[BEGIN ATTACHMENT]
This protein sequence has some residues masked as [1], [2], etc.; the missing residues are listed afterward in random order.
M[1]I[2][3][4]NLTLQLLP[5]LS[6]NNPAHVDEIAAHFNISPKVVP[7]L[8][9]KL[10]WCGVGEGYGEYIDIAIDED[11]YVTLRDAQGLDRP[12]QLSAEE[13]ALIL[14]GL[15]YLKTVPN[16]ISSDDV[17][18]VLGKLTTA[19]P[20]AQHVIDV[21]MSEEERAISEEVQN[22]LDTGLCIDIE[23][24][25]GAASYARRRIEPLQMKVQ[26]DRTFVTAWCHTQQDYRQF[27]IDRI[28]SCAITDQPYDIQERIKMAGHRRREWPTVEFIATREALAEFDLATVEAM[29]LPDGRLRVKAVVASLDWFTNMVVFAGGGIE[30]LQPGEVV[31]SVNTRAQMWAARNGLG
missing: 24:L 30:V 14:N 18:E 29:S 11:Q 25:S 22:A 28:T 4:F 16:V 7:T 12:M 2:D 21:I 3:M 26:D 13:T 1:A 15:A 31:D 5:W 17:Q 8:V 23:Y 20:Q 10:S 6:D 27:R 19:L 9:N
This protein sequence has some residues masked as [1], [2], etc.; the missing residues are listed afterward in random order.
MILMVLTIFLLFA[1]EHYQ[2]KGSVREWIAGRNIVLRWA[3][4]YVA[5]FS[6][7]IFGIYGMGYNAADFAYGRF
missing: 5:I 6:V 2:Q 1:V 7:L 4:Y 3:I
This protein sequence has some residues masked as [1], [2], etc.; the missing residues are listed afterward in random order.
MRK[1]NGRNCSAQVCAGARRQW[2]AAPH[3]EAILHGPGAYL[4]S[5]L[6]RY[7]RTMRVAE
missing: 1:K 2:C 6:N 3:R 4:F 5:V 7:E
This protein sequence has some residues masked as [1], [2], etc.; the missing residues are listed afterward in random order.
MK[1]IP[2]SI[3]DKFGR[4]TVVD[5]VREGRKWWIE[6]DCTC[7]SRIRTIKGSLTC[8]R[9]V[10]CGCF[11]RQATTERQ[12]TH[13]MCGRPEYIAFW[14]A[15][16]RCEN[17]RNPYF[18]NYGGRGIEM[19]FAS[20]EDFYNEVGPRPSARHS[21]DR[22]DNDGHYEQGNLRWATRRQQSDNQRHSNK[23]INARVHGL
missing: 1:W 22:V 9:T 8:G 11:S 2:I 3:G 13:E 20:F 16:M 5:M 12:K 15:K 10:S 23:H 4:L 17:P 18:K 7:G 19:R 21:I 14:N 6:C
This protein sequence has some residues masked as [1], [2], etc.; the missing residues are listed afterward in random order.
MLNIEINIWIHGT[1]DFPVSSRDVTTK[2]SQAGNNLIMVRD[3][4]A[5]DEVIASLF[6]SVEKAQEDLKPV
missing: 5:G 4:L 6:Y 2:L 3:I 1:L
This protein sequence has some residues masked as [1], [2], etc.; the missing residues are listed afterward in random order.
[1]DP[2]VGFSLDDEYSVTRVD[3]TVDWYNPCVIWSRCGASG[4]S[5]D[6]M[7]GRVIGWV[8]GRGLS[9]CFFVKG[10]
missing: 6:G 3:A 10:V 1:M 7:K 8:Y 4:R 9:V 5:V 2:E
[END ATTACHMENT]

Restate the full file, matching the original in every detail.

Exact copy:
This protein sequence has some residues masked as [1], [2], etc.; the missing residues are listed afterward in random order.
M[1]I[2][3][4]NLTLQLLP[5]LS[6]NNPAHVDEIAAHFNISPKVVP[7]L[8][9]KL[10]WCGVGEGYGEYIDIAIDED[11]YVTLRDAQGLDRP[12]QLSAEE[13]ALIL[14]GL[15]YLKTVPN[16]ISSDDV[17][18]VLGKLTTA[19]P[20]AQHVIDV[21]MSEEERAISEEVQN[22]LDTGLCIDIE[23][24][25]GAASYARRRIEPLQMKVQ[26]DRTFVTAWCHTQQDYRQF[27]IDRI[28]SCAITDQPYDIQERIKMAGHRRREWPTVEFIATREALAEFDLATVEAM[29]LPDGRLRVKAVVASLDWFTNMVVFAGGGIE[30]LQPGEVV[31]SVNTRAQMWAARNGLG
missing: 24:L 30:V 14:N 18:E 29:S 11:Q 25:S 22:A 28:T 4:F 16:V 7:T 12:M 2:D 21:I 3:M 26:D 13:T 1:A 15:A 31:D 5:W 17:Q 8:V 23:Y 20:Q 10:S 6:D 27:R 19:L 9:N
This protein sequence has some residues masked as [1], [2], etc.; the missing residues are listed afterward in random order.
MILMVLTIFLLFA[1]EHYQ[2]KGSVREWIAGRNIVLRWA[3][4]YVA[5]FS[6][7]IFGIYGMGYNAADFAYGRF
missing: 5:I 6:V 2:Q 1:V 7:L 4:Y 3:I
This protein sequence has some residues masked as [1], [2], etc.; the missing residues are listed afterward in random order.
MRK[1]NGRNCSAQVCAGARRQW[2]AAPH[3]EAILHGPGAYL[4]S[5]L[6]RY[7]RTMRVAE
missing: 1:K 2:C 6:N 3:R 4:F 5:V 7:E
This protein sequence has some residues masked as [1], [2], etc.; the missing residues are listed afterward in random order.
MK[1]IP[2]SI[3]DKFGR[4]TVVD[5]VREGRKWWIE[6]DCTC[7]SRIRTIKGSLTC[8]R[9]V[10]CGCF[11]RQATTERQ[12]TH[13]MCGRPEYIAFW[14]A[15][16]RCEN[17]RNPYF[18]NYGGRGIEM[19]FAS[20]EDFYNEVGPRPSARHS[21]DR[22]DNDGHYEQGNLRWATRRQQSDNQRHSNK[23]INARVHGL
missing: 1:W 22:V 9:T 8:G 11:S 2:I 3:G 13:E 20:F 16:M 5:M 12:K 15:K 10:S 23:H 4:L 17:P 18:K 7:G 19:R 21:I 14:N 6:C
This protein sequence has some residues masked as [1], [2], etc.; the missing residues are listed afterward in random order.
MLNIEINIWIHGT[1]DFPVSSRDVTTK[2]SQAGNNLIMVRD[3][4]A[5]DEVIASLF[6]SVEKAQEDLKPV
missing: 5:G 4:L 6:Y 2:L 3:I 1:L
This protein sequence has some residues masked as [1], [2], etc.; the missing residues are listed afterward in random order.
[1]DP[2]VGFSLDDEYSVTRVD[3]TVDWYNPCVIWSRCGASG[4]S[5]D[6]M[7]GRVIGWV[8]GRGLS[9]CFFVKG[10]
missing: 6:G 3:A 10:V 1:M 7:K 8:Y 4:R 9:V 5:V 2:E